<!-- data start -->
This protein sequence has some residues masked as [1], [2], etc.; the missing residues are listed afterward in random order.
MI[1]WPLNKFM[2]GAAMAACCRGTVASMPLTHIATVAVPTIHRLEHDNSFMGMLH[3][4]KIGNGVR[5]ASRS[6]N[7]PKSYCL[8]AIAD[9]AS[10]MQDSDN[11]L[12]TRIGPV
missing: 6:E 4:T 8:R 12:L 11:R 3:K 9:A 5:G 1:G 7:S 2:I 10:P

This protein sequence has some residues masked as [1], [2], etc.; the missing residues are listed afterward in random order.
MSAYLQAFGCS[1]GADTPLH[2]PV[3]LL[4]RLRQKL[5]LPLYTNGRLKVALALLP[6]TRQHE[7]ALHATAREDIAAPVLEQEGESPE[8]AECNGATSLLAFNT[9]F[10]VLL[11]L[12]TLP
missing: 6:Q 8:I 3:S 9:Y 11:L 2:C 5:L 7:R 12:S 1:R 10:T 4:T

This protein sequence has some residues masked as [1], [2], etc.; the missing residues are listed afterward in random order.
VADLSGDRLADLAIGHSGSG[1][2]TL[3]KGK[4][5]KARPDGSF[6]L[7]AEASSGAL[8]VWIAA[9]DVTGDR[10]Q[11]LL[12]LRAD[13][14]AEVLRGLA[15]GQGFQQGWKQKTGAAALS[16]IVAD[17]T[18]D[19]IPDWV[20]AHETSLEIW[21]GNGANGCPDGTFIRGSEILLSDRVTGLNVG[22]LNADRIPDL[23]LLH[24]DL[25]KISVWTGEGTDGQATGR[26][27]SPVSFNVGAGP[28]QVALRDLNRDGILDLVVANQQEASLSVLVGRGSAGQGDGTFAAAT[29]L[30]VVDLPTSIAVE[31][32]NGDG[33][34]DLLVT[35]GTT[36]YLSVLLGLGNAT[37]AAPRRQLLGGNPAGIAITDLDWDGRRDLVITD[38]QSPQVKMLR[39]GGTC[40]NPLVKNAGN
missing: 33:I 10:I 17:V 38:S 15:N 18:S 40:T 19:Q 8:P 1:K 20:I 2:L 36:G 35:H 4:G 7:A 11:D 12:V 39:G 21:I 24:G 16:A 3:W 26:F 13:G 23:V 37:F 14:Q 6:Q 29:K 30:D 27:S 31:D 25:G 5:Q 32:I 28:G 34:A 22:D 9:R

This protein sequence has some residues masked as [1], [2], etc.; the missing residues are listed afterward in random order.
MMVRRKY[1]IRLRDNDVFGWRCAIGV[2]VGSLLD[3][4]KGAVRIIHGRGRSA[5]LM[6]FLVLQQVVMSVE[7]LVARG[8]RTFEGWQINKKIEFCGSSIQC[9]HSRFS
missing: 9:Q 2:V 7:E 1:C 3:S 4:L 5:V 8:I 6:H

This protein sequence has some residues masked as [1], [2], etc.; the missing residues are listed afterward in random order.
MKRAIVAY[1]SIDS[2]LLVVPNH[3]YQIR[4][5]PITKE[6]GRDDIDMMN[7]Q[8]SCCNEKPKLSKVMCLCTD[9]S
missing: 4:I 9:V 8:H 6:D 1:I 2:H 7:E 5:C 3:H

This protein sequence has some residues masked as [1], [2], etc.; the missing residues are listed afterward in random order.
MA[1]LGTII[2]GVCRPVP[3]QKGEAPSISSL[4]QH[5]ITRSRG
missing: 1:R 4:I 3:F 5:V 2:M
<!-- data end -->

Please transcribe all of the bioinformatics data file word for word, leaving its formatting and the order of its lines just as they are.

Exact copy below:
This protein sequence has some residues masked as [1], [2], etc.; the missing residues are listed afterward in random order.
MI[1]WPLNKFM[2]GAAMAACCRGTVASMPLTHIATVAVPTIHRLEHDNSFMGMLH[3][4]KIGNGVR[5]ASRS[6]N[7]PKSYCL[8]AIAD[9]AS[10]MQDSDN[11]L[12]TRIGPV
missing: 6:E 4:T 8:R 12:L 11:R 3:K 9:A 5:G 1:G 7:S 2:I 10:P

This protein sequence has some residues masked as [1], [2], etc.; the missing residues are listed afterward in random order.
MSAYLQAFGCS[1]GADTPLH[2]PV[3]LL[4]RLRQKL[5]LPLYTNGRLKVALALLP[6]TRQHE[7]ALHATAREDIAAPVLEQEGESPE[8]AECNGATSLLAFNT[9]F[10]VLL[11]L[12]TLP
missing: 6:Q 8:I 3:S 9:Y 11:L 2:C 5:L 7:R 12:S 1:R 10:T 4:T

This protein sequence has some residues masked as [1], [2], etc.; the missing residues are listed afterward in random order.
VADLSGDRLADLAIGHSGSG[1][2]TL[3]KGK[4][5]KARPDGSF[6]L[7]AEASSGAL[8]VWIAA[9]DVTGDR[10]Q[11]LL[12]LRAD[13][14]AEVLRGLA[15]GQGFQQGWKQKTGAAALS[16]IVAD[17]T[18]D[19]IPDWV[20]AHETSLEIW[21]GNGANGCPDGTFIRGSEILLSDRVTGLNVG[22]LNADRIPDL[23]LLH[24]DL[25]KISVWTGEGTDGQATGR[26][27]SPVSFNVGAGP[28]QVALRDLNRDGILDLVVANQQEASLSVLVGRGSAGQGDGTFAAAT[29]L[30]VVDLPTSIAVE[31][32]NGDG[33][34]DLLVT[35]GTT[36]YLSVLLGLGNAT[37]AAPRRQLLGGNPAGIAITDLDWDGRRDLVITD[38]QSPQVKMLR[39]GGTC[40]NPLVKNAGN
missing: 33:I 10:I 17:V 38:S 15:N 18:S 40:T 19:Q 8:P 1:K 20:I 2:L 36:G 35:H 4:G 7:A 11:D 12:V 39:G 21:I 24:G 16:A 3:W 26:F 13:G 23:V 37:F 14:Q 6:Q 29:K 30:D 27:S 31:D 25:G 5:Q 32:I 28:G 34:A 22:D 9:R

This protein sequence has some residues masked as [1], [2], etc.; the missing residues are listed afterward in random order.
MMVRRKY[1]IRLRDNDVFGWRCAIGV[2]VGSLLD[3][4]KGAVRIIHGRGRSA[5]LM[6]FLVLQQVVMSVE[7]LVARG[8]RTFEGWQINKKIEFCGSSIQC[9]HSRFS
missing: 9:Q 2:V 7:E 1:C 3:S 4:L 5:V 8:I 6:H

This protein sequence has some residues masked as [1], [2], etc.; the missing residues are listed afterward in random order.
MKRAIVAY[1]SIDS[2]LLVVPNH[3]YQIR[4][5]PITKE[6]GRDDIDMMN[7]Q[8]SCCNEKPKLSKVMCLCTD[9]S
missing: 4:I 9:V 8:H 6:D 1:I 2:H 7:E 5:C 3:H

This protein sequence has some residues masked as [1], [2], etc.; the missing residues are listed afterward in random order.
MA[1]LGTII[2]GVCRPVP[3]QKGEAPSISSL[4]QH[5]ITRSRG
missing: 1:R 4:I 3:F 5:V 2:M